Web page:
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JANUARY 10th 2016

Posted by Jeni in | 10 January 2016

8.45 on a Sunday morning. January 10th.

There's a light grey stillness outside, all the decorations have been swept up and the cats are waiting to be fed.

Him and her are asleep upstairs. Later on we're driving into Hackney to collect some things, then drive home again with a boot full of creativity.

It has been a full, family Christmas, with 11 mouths ravenous for my particularly moist turkey, 9 full stomachs for my Boxing Day gammon, and 6 overloaded bellies for my New Years slow cooked lamb.

The trimmings were easy, the exchange of gifts touching and the settling down for games and Quentin Tarentino in front of the big log fire, was worthy of a Drew Barrymore film.

It all came and went in the blinking of an eye.

Friday was funeral day. Hundreds of mourners at The Jewish Cemetery in Bushey for the sudden death of a dear, dear relative. As men, in skull caps, Trilby's, and other hats to cover their heads, stood separate from the women. The mourning men, their black boots sinking into the cold Hertfordshire clay, watched the coffin being lowered into the ground. The women, clutching their handkerchiefs wept quietly, as their men took turns with the shovel. Three spade loads of earth over the simple coffin. So many men the grave was nearly filled to the top with the cold slippery clay. As we all traipsed back to the assembly point, washing our hands under running water, scraping the mud off our shiny shoes, hundreds of us shivered as the Rabbi closed the service. Then we all drove back to Harrow to eat funeral food.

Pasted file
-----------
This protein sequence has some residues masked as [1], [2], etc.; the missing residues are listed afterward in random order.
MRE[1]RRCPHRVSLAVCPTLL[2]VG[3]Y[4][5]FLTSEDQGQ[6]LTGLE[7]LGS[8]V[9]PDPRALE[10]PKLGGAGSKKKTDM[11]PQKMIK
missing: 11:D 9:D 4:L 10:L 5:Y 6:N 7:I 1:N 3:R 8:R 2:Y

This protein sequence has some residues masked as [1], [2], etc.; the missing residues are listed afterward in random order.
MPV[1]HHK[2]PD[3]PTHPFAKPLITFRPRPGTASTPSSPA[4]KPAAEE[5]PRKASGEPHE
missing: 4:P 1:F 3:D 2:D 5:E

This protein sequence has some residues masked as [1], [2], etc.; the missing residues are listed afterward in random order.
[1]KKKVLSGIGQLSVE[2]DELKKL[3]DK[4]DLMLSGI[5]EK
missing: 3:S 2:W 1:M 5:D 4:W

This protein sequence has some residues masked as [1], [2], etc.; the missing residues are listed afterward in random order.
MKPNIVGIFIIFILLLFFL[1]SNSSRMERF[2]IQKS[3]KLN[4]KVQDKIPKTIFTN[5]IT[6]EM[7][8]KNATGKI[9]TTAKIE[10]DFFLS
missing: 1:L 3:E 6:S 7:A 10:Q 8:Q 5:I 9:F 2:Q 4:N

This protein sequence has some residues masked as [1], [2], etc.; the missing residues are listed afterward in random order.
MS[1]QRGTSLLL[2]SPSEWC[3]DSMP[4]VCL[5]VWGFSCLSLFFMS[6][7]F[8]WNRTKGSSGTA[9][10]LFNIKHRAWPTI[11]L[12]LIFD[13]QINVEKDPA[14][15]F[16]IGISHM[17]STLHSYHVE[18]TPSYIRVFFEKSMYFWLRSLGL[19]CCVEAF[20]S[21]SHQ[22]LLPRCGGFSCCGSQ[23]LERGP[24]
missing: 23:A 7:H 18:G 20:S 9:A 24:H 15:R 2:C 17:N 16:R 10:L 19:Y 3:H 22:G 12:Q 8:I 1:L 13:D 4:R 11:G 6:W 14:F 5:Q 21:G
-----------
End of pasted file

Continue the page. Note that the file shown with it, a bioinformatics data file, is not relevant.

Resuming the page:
In a small room with a giant television screen a loop played of the deceased man with his wife and children. Weddings, holidays, the happiest of times, the man buried but one hour since.

And Jim and I collected our car from a driveway that a neighbour had offered us and set off back to Sussex. 7.30 start home by 3.00. A full working day of mourning.